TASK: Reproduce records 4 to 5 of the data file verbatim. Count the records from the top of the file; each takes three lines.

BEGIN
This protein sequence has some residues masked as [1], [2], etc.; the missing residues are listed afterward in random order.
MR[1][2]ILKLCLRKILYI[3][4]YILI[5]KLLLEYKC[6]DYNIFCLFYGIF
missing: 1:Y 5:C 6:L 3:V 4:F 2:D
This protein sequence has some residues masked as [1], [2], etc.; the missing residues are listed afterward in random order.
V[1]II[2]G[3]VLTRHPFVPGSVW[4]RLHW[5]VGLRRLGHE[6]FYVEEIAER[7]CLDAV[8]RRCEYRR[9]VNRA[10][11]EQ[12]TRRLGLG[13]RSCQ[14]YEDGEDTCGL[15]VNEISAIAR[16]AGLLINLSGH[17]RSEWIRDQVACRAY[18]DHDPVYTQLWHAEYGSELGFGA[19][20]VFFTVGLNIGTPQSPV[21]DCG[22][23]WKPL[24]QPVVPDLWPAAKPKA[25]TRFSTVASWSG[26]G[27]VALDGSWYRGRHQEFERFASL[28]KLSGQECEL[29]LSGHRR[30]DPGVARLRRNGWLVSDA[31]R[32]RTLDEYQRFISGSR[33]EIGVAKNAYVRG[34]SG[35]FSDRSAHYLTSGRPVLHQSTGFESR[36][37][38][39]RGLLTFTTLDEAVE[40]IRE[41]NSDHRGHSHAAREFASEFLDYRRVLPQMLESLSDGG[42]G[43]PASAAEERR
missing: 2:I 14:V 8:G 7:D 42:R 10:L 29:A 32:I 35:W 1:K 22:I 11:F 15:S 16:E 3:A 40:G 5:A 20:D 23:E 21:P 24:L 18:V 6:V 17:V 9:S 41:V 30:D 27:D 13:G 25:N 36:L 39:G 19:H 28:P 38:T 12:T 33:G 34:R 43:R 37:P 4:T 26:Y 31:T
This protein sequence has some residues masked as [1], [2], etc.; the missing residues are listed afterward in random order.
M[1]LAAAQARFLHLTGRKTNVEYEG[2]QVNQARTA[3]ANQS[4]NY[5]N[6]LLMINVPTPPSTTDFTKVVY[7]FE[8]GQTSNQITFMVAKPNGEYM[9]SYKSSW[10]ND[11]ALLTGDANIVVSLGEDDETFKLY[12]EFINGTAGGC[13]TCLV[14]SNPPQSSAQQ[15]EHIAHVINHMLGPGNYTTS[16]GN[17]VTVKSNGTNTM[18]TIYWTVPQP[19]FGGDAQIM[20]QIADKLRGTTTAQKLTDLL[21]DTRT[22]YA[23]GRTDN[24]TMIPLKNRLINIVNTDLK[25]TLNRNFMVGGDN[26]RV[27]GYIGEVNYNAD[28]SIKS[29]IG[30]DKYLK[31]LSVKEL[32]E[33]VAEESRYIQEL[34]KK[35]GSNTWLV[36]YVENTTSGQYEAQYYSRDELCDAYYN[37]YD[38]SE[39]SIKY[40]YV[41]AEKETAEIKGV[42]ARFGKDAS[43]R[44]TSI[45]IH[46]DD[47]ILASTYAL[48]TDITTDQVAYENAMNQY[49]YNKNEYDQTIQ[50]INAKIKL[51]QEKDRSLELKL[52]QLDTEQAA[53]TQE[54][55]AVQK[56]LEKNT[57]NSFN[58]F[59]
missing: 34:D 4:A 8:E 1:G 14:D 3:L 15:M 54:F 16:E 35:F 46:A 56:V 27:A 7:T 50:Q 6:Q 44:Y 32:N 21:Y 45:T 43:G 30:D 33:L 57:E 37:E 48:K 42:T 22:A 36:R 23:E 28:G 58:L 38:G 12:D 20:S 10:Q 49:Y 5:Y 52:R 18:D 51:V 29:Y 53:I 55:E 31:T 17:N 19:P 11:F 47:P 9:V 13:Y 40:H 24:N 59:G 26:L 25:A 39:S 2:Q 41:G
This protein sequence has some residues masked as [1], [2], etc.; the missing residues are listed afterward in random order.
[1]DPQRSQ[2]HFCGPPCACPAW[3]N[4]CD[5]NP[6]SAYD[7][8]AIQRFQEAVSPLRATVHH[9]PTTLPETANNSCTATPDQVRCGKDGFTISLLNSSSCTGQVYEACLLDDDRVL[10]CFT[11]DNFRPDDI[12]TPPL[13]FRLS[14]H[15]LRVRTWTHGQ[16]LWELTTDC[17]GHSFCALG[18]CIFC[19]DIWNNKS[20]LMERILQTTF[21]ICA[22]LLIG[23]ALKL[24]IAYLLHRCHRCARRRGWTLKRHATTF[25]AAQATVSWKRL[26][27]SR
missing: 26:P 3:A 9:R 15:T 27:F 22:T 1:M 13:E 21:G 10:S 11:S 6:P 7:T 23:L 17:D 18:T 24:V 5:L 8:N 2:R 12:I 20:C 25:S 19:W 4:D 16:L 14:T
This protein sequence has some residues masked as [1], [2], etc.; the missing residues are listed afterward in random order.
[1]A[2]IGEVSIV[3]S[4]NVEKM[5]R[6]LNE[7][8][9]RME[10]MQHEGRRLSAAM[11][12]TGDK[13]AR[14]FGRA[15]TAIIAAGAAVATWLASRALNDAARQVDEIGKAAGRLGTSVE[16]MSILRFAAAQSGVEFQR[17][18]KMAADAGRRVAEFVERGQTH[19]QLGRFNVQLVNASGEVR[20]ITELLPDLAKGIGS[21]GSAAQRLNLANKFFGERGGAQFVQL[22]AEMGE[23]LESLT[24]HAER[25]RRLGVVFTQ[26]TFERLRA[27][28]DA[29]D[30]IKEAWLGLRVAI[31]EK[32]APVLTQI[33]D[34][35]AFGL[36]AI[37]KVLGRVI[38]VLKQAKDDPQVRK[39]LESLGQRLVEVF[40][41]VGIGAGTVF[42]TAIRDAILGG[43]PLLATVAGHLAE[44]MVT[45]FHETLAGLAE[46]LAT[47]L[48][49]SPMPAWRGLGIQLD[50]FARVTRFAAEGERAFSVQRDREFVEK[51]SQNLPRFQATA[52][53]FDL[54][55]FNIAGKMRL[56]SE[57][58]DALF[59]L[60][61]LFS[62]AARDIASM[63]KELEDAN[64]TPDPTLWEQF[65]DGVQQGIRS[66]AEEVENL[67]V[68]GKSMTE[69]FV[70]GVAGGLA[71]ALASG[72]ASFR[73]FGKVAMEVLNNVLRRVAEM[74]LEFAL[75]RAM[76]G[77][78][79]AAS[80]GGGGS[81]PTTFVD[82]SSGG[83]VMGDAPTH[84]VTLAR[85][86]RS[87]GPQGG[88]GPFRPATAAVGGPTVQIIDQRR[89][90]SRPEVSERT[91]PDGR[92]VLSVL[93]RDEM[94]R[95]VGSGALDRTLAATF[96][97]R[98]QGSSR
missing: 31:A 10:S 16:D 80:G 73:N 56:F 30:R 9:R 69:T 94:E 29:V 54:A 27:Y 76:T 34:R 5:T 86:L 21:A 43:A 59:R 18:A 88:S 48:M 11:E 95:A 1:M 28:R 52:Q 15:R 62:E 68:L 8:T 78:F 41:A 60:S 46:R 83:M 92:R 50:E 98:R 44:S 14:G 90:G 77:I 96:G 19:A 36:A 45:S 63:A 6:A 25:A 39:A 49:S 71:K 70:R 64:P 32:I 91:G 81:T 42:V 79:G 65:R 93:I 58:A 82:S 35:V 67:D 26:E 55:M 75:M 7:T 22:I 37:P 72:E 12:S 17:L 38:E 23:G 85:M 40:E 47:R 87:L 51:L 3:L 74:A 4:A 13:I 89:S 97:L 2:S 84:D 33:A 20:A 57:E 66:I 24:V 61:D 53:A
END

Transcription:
This protein sequence has some residues masked as [1], [2], etc.; the missing residues are listed afterward in random order.
[1]DPQRSQ[2]HFCGPPCACPAW[3]N[4]CD[5]NP[6]SAYD[7][8]AIQRFQEAVSPLRATVHH[9]PTTLPETANNSCTATPDQVRCGKDGFTISLLNSSSCTGQVYEACLLDDDRVL[10]CFT[11]DNFRPDDI[12]TPPL[13]FRLS[14]H[15]LRVRTWTHGQ[16]LWELTTDC[17]GHSFCALG[18]CIFC[19]DIWNNKS[20]LMERILQTTF[21]ICA[22]LLIG[23]ALKL[24]IAYLLHRCHRCARRRGWTLKRHATTF[25]AAQATVSWKRL[26][27]SR
missing: 26:P 3:A 9:R 15:T 27:F 22:T 1:M 13:E 21:G 10:S 11:S 6:P 7:T 23:L 17:D 18:T 24:V 5:L 8:N 2:R 12:I 20:C 25:S 19:W 4:D 16:L 14:T
This protein sequence has some residues masked as [1], [2], etc.; the missing residues are listed afterward in random order.
[1]A[2]IGEVSIV[3]S[4]NVEKM[5]R[6]LNE[7][8][9]RME[10]MQHEGRRLSAAM[11][12]TGDK[13]AR[14]FGRA[15]TAIIAAGAAVATWLASRALNDAARQVDEIGKAAGRLGTSVE[16]MSILRFAAAQSGVEFQR[17][18]KMAADAGRRVAEFVERGQTH[19]QLGRFNVQLVNASGEVR[20]ITELLPDLAKGIGS[21]GSAAQRLNLANKFFGERGGAQFVQL[22]AEMGE[23]LESLT[24]HAER[25]RRLGVVFTQ[26]TFERLRA[27][28]DA[29]D[30]IKEAWLGLRVAI[31]EK[32]APVLTQI[33]D[34][35]AFGL[36]AI[37]KVLGRVI[38]VLKQAKDDPQVRK[39]LESLGQRLVEVF[40][41]VGIGAGTVF[42]TAIRDAILGG[43]PLLATVAGHLAE[44]MVT[45]FHETLAGLAE[46]LAT[47]L[48][49]SPMPAWRGLGIQLD[50]FARVTRFAAEGERAFSVQRDREFVEK[51]SQNLPRFQATA[52][53]FDL[54][55]FNIAGKMRL[56]SE[57][58]DALF[59]L[60][61]LFS[62]AARDIASM[63]KELEDAN[64]TPDPTLWEQF[65]DGVQQGIRS[66]AEEVENL[67]V[68]GKSMTE[69]FV[70]GVAGGLA[71]ALASG[72]ASFR[73]FGKVAMEVLNNVLRRVAEM[74]LEFAL[75]RAM[76]G[77][78][79]AAS[80]GGGGS[81]PTTFVD[82]SSGG[83]VMGDAPTH[84]VTLAR[85][86]RS[87]GPQGG[88]GPFRPATAAVGGPTVQIIDQRR[89][90]SRPEVSERT[91]PDGR[92]VLSVL[93]RDEM[94]R[95]VGSGALDRTLAATF[96][97]R[98]QGSSR
missing: 31:A 10:S 16:D 80:G 73:N 56:F 30:R 9:R 69:T 94:E 29:V 54:A 27:Y 76:T 34:R 5:T 86:L 21:A 43:A 59:R 18:A 88:S 48:M 11:E 95:A 1:M 28:R 52:Q 15:R 62:E 68:L 8:T 78:F 41:A 60:S 46:R 83:M 92:R 50:E 98:R 44:S 14:G 90:G 77:I 96:G 19:A 36:A 45:S 63:A 6:A 25:A 39:A 49:S 71:K 70:R 64:P 32:I 91:G 81:T 42:V 79:G 65:R 93:I 58:A 82:S 35:V 67:D 26:E 55:M 75:M 7:T 22:I 37:P 72:E 12:S 17:L 38:E 23:G 85:M 40:E 47:R 87:L 51:L 3:L 74:A 4:A 13:I 89:S 97:L 2:S 84:D 33:A 20:A 57:E 66:I 24:V 61:D 53:A